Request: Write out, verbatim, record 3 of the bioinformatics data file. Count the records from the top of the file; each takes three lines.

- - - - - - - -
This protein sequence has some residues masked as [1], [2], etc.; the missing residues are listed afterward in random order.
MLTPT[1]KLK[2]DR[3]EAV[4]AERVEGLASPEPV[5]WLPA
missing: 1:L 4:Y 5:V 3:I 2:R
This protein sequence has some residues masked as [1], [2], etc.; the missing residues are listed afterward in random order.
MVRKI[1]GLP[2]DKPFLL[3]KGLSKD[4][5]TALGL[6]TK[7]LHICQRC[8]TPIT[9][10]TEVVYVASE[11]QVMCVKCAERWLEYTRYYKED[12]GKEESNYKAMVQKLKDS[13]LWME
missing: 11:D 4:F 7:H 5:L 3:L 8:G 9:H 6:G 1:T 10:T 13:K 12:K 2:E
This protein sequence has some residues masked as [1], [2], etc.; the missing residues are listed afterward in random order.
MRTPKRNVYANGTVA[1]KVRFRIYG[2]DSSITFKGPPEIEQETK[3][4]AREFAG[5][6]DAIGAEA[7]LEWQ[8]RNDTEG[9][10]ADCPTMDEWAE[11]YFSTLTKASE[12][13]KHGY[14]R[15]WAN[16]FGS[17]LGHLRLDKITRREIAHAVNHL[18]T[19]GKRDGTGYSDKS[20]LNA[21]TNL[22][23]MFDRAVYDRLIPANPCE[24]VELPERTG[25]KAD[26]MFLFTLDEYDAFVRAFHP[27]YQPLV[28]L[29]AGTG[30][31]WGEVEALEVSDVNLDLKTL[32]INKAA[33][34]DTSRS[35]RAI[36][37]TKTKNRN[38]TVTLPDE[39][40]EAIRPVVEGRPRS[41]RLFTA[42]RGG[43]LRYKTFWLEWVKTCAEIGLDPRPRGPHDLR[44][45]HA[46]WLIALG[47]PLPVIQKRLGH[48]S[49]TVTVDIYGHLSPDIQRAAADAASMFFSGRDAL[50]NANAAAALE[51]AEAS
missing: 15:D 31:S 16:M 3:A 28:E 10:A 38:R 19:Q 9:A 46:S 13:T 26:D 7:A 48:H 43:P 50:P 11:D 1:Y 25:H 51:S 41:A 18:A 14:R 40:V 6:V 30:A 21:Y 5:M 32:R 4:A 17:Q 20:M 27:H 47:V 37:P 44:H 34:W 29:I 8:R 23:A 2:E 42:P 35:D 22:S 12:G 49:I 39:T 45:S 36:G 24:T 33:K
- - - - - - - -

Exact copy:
This protein sequence has some residues masked as [1], [2], etc.; the missing residues are listed afterward in random order.
MRTPKRNVYANGTVA[1]KVRFRIYG[2]DSSITFKGPPEIEQETK[3][4]AREFAG[5][6]DAIGAEA[7]LEWQ[8]RNDTEG[9][10]ADCPTMDEWAE[11]YFSTLTKASE[12][13]KHGY[14]R[15]WAN[16]FGS[17]LGHLRLDKITRREIAHAVNHL[18]T[19]GKRDGTGYSDKS[20]LNA[21]TNL[22][23]MFDRAVYDRLIPANPCE[24]VELPERTG[25]KAD[26]MFLFTLDEYDAFVRAFHP[27]YQPLV[28]L[29]AGTG[30][31]WGEVEALEVSDVNLDLKTL[32]INKAA[33][34]DTSRS[35]RAI[36][37]TKTKNRN[38]TVTLPDE[39][40]EAIRPVVEGRPRS[41]RLFTA[42]RGG[43]LRYKTFWLEWVKTCAEIGLDPRPRGPHDLR[44][45]HA[46]WLIALG[47]PLPVIQKRLGH[48]S[49]TVTVDIYGHLSPDIQRAAADAASMFFSGRDAL[50]NANAAAALE[51]AEAS
missing: 15:D 31:S 16:M 3:A 28:E 10:A 38:R 19:Q 9:A 46:S 13:T 26:D 7:A 48:H 43:P 50:P 11:D 1:Y 25:H 51:S 41:A 18:A 14:R 40:V 6:V 30:A 21:Y 5:M 32:R 4:A 17:Q 20:M 27:H 47:V 37:P 44:H 34:W 29:I 8:R 23:A 2:E 42:P 35:D 22:S 12:G 49:I 39:T 45:S 36:G 24:T 33:K